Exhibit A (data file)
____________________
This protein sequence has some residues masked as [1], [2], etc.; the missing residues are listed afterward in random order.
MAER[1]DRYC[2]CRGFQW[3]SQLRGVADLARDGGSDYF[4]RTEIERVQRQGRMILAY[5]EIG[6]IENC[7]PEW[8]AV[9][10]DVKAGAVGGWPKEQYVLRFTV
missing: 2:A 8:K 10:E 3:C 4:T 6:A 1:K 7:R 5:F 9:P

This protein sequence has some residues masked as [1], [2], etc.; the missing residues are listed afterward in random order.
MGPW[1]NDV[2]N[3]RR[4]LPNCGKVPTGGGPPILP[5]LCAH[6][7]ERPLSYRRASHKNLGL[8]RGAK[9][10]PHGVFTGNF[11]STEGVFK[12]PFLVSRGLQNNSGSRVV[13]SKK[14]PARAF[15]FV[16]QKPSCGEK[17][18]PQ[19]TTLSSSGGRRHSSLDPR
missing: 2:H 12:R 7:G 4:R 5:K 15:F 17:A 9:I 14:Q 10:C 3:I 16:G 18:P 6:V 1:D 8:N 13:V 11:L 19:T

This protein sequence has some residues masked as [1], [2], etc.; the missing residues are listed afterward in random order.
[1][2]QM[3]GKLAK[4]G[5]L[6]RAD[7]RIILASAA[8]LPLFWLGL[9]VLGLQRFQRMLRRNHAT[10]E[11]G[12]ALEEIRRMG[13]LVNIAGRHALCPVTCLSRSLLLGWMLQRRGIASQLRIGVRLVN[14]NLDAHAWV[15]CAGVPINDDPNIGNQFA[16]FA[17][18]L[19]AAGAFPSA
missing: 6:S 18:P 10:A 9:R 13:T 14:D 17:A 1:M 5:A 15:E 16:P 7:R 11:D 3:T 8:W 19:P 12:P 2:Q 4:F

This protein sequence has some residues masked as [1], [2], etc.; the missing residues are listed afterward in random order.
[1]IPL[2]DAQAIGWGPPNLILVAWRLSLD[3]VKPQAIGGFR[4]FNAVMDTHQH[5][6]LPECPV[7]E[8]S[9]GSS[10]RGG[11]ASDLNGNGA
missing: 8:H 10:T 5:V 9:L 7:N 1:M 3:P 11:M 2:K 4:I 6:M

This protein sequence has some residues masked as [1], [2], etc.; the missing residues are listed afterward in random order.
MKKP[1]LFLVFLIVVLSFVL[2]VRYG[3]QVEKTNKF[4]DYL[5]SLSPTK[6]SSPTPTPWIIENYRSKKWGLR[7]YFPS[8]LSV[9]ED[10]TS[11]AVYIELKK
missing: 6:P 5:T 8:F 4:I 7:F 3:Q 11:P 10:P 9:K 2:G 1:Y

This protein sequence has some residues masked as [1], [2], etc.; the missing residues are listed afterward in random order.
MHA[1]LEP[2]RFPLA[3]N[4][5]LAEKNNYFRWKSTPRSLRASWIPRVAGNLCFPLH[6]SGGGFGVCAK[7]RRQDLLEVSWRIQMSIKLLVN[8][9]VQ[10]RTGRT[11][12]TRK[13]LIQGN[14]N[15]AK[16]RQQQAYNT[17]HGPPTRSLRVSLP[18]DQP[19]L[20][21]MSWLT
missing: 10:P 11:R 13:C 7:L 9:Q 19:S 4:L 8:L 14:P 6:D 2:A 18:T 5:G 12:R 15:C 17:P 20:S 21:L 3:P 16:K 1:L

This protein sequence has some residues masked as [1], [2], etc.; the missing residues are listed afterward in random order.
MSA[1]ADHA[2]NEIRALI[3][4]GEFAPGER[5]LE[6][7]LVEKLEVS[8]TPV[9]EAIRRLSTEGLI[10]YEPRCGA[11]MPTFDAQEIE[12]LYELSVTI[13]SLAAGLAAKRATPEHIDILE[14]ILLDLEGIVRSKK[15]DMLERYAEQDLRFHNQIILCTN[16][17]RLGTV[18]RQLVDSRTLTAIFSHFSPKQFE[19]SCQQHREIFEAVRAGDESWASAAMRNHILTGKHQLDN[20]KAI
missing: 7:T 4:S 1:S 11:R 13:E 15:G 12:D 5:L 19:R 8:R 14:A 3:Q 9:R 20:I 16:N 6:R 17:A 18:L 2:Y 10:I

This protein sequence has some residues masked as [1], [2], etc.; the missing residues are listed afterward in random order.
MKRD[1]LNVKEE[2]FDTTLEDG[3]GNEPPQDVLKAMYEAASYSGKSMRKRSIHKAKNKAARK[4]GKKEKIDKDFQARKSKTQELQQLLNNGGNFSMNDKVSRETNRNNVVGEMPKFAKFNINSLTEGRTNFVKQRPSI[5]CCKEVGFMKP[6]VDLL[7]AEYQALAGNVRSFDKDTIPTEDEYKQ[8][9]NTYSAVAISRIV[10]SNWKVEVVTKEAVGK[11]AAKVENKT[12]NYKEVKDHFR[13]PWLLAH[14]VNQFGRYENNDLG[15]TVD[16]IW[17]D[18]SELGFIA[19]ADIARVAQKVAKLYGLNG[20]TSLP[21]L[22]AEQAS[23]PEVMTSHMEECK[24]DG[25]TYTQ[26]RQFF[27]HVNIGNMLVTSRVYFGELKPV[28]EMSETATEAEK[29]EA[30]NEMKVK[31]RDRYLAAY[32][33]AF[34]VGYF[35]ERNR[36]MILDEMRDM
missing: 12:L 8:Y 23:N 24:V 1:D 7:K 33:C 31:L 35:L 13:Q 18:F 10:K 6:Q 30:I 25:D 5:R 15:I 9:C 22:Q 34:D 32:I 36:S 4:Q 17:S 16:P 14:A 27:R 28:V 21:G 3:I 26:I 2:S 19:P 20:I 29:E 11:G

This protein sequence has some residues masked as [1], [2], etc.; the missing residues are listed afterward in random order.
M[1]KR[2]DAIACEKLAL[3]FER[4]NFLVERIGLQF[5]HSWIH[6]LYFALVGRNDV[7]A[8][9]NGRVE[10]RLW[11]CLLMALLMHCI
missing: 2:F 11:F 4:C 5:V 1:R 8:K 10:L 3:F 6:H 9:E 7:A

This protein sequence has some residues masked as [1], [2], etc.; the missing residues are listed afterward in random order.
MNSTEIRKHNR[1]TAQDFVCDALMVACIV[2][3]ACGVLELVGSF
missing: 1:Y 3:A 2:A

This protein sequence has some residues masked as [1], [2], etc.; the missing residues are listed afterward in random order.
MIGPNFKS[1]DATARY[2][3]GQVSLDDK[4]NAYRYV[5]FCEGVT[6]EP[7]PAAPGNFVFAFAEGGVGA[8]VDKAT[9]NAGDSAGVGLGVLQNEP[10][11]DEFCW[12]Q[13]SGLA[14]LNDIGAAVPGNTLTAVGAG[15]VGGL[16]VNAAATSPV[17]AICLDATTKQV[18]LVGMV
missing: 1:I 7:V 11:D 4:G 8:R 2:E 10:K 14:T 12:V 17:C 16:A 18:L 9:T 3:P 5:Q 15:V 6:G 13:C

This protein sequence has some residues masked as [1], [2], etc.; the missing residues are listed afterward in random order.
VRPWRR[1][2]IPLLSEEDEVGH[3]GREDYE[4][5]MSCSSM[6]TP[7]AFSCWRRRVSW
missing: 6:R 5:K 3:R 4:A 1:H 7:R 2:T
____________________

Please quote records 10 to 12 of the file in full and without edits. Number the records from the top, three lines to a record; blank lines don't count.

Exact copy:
This protein sequence has some residues masked as [1], [2], etc.; the missing residues are listed afterward in random order.
MNSTEIRKHNR[1]TAQDFVCDALMVACIV[2][3]ACGVLELVGSF
missing: 1:Y 3:A 2:A

This protein sequence has some residues masked as [1], [2], etc.; the missing residues are listed afterward in random order.
MIGPNFKS[1]DATARY[2][3]GQVSLDDK[4]NAYRYV[5]FCEGVT[6]EP[7]PAAPGNFVFAFAEGGVGA[8]VDKAT[9]NAGDSAGVGLGVLQNEP[10][11]DEFCW[12]Q[13]SGLA[14]LNDIGAAVPGNTLTAVGAG[15]VGGL[16]VNAAATSPV[17]AICLDATTKQV[18]LVGMV
missing: 1:I 7:V 11:D 4:G 8:R 2:E 10:K 14:T 12:V 17:C 16:A 18:L 9:T 3:P 5:Q 15:V 6:G 13:C

This protein sequence has some residues masked as [1], [2], etc.; the missing residues are listed afterward in random order.
VRPWRR[1][2]IPLLSEEDEVGH[3]GREDYE[4][5]MSCSSM[6]TP[7]AFSCWRRRVSW
missing: 6:R 5:K 3:R 4:A 1:H 7:R 2:T